A Seat at the Table

Festive!

Once upon a time, most of my extended family lived within a few miles of each other. If your family is fun, I recommend this. My childhood holidays were, without fail, happy and lively affairs.

Different relatives divvied up hosting duties. My Auntie Susan covered Easter. Grandma Dacey covered Christmas. And Thanksgiving was hosted at our house, under the ruthless supervision of Mom. When I was a kid, Mom didn’t trust me to do anything that involved cooking—which was wise—so she did everything herself. My role was to be on call for assorted bits of unskilled labor.

“Get the big bowl. You know the one,” Mom yelled over the roar of the hand mixer.

I reached for a bowl.

“No, not that bowl. The big bowl.”

I reached for a big bowl.

No, the other big bowl. The yellow one. It’s in the lower cabinet.”

I reached for the cabinet knob.  

“The other lower cabinet. To your left. Your other left. No! Look! Look where I’m pointing. Am I pointing there? Really? You think I’m pointing there?! Then I’m going to tell Santa to get you a trip to the eye doctor because I’m not pointing anywhere ne— Oh, for God sakes! Never mind, I’ll get it!”

Then Mom ordered me out to set the dining room table.

Our dining room table was large under any circumstances, but grew to mammoth proportions after I locked the two wooden leaves into place. It still wasn’t nearly big enough to accommodate all the relatives, however, so Mom sent me to fetch the card table. This I would wedge against the end of the real table to make one, super long mega-mammoth table. The seats around this hasty addition were reserved for the youngest in the family: Cousin Celeste, Cousin Jason, and me.

And oh, how I hated sitting there. Not because of Celeste or Jason; I loved talking to those two. It was the crummy table, which was shorter and wobblier than the Real Table. Sitting there made me feel like a second-class citizen.

It was a classic case of the Haves and Have-Nots. The adults, the Haves, had a nice cherry wood table from Ethan Allen with matching chairs that were both stately and comfy. They had a real tablecloth, that is to say it was actually made from some kind of cloth. They used the good China and the real silverware.

Celeste, Jason, and I , on the other hand, sat our skinny butts on folding chairs; rested our elbows on one of those crinkly, papery, plastic-y table cloths; and ate on and with the same crummy dishes and flatware that I used every ding-dang day.

So I seethed with outrage.

This was my house, too, I reasoned. Shouldn’t I have a spot at the Good Table? Heck, Mom made me polish the silverware. Shouldn’t I at least be stabbing my turkey with a classy fork?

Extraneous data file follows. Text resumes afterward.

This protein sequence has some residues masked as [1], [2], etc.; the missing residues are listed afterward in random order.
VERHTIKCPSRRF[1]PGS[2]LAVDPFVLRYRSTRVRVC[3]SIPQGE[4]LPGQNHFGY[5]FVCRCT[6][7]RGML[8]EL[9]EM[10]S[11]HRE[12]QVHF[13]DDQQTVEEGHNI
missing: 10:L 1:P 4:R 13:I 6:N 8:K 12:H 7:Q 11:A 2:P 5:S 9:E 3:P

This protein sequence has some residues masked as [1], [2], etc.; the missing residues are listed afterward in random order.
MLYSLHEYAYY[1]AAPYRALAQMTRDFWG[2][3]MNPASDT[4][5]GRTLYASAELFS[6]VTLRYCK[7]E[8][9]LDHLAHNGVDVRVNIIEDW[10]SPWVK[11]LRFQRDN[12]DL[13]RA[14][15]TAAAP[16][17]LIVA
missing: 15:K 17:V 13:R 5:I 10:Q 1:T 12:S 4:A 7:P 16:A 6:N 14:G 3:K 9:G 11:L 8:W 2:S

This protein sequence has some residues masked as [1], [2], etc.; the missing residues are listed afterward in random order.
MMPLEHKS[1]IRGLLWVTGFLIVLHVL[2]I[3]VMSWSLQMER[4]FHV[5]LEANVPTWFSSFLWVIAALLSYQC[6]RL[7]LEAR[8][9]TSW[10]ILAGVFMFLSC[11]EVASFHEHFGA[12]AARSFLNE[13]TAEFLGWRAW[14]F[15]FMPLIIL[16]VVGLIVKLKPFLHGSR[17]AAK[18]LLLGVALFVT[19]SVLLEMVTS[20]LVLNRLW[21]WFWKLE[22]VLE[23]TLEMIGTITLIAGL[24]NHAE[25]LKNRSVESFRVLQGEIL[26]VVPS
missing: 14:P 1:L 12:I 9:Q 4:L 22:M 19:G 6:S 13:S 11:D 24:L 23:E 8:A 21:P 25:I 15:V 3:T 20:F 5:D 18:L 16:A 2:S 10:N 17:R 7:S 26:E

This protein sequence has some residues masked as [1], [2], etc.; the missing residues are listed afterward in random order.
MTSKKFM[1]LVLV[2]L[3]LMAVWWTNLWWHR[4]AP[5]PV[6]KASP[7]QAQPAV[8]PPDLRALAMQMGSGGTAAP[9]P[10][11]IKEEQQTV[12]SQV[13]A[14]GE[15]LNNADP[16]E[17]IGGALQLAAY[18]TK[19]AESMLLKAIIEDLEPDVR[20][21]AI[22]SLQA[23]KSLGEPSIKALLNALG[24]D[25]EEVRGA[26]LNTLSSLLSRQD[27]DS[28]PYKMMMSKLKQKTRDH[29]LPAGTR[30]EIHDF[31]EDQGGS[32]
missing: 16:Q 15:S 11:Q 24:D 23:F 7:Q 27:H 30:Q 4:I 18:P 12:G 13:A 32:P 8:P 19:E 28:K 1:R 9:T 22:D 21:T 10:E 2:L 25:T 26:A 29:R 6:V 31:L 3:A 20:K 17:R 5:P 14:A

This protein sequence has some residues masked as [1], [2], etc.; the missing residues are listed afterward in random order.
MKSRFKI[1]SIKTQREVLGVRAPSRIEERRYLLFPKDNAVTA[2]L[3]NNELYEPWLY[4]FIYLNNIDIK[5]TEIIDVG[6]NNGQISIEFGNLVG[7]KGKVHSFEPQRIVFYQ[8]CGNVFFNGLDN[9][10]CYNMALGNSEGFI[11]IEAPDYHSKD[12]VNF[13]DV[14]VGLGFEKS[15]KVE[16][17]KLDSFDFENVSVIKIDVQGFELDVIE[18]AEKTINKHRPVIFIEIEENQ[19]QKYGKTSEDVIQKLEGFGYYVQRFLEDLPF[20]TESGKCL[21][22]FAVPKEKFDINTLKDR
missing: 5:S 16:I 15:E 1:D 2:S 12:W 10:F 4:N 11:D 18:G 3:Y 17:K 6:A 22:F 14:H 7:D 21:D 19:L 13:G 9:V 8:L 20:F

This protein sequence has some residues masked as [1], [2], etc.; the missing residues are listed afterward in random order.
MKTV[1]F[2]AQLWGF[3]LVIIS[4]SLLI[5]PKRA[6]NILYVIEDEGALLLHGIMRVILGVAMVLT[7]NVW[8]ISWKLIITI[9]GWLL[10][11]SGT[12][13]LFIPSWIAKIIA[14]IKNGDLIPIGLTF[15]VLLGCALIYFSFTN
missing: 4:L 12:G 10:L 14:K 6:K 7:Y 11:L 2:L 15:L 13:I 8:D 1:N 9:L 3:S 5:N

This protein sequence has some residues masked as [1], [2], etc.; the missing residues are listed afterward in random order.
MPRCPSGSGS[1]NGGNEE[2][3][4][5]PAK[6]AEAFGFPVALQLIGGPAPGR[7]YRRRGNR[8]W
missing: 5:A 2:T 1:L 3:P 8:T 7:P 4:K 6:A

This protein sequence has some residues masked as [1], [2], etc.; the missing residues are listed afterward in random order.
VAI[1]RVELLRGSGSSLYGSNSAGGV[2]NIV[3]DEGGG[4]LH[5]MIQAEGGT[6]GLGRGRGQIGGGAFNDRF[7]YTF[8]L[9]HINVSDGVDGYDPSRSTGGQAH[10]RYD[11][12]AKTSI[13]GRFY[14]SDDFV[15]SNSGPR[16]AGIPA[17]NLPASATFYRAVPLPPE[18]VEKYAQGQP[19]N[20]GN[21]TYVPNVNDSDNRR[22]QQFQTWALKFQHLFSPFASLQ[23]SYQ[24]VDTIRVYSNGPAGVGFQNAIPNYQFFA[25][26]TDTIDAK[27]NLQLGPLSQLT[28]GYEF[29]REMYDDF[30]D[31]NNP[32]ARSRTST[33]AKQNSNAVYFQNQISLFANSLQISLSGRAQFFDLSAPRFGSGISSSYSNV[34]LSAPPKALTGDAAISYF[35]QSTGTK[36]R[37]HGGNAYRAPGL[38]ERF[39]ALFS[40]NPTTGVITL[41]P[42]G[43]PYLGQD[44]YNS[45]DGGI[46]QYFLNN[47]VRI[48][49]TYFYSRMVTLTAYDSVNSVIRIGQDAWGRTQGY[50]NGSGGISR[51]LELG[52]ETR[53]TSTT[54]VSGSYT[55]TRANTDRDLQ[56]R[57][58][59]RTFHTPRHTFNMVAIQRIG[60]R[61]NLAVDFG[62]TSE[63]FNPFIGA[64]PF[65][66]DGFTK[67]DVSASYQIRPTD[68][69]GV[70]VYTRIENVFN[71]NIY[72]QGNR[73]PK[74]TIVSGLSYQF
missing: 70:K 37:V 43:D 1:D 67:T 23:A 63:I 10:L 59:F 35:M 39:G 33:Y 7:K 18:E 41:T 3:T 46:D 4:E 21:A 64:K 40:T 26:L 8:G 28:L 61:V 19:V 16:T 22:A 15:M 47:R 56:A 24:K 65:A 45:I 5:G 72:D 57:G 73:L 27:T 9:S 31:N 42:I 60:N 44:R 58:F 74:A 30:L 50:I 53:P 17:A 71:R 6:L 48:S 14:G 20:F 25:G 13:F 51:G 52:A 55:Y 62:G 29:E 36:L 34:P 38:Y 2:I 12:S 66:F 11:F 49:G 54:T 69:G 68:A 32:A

Year after year, I took my meals in the culinary ghetto. By the time I turned nine I had had enough. I begged Mom to find me a spot at the Good Table.

“There’s no more room,” she replied.

“I could switch spots with someone!”

“Who?”

“Dad!” I announced. It seemed logical. Dad was clumsy, slow, and weirdly passive aggressive about performing household chores; he always found a way to screw them up somehow. Dad was totally a card-table guy.

But Mom was unconvinced. She was Old School; to her way of thinking, a kid could never, ever, in any way, outrank an adult—even if the adult in question just brought home yet another leaky carton of milk.

“You can get a spot at the table when you’re older.” she replied.

What Mom meant by this was, “You can get a spot at the table when somebody dies.”

So as I took my place at the card table that Thanksgiving, I sullenly surveyed the Ethan Allen Aristocracy to my immediate left.

Shameful thoughts tiptoed across my mind.

To be clear, I wasn’t wishing anyone dead. I loved these people. I was just…checking them out. Just because. Just to see.

Aunt Marion looked a little paler than usual. That was interesting. And Uncle Bill seemed to be having a little more trouble getting around. And Grandma Allegra was always saying things like, “I won’t be around much longer.” And wasn’t she like a thousand years old?

These thoughts were suddenly interrupted by an unpleasant shiver firing up my spine.

What was I doing?!

Thanksgiving wasn’t a day to covet what you don’t have; it was a day to show gratitude for what you do have. And I had plenty! More than most! I had a roof over my head and a soft bed and a backyard and an awesome family and a great meal and about a zillion other things that I took for granted every day.

And I was fixated on this?! Really?!

Ugh. How spoiled. How petty. I felt the shame wash over me.

So I shoved the idea out of my head. I returned to my food. It was delicious.

I asked for someone to pass the gravy boat.

Dad reached for it. And then he dropped it. Because of course he did.

As a half dozen napkins darted toward the nasty brown stain seeping into the tablecloth, I caught Mom’s eye. Her expression was impossible to misinterpret.

And I smiled. Because I knew for a fact that this time next year Dad and I would be switching seats.

And I was thankful.  

45 Replies to “A Seat at the Table”

  1. I laughed so much, I didn’t merely LOL–I laughed out loud. An important distinction!

    Haven’t we all been at that dang card table either literally or metaphorically? Story of my career really.

    Good stuff –when are we getting together??

  2. Coveting a spot at the grown-up table meant being under the scrutiny of the adults, meaning remembering manners and which fork to use when. Nah, reserve me a spot at the kids’ table in the next room where we rejoiced in stuffing olives in our lips and snorted in laughter at irrelevant banter.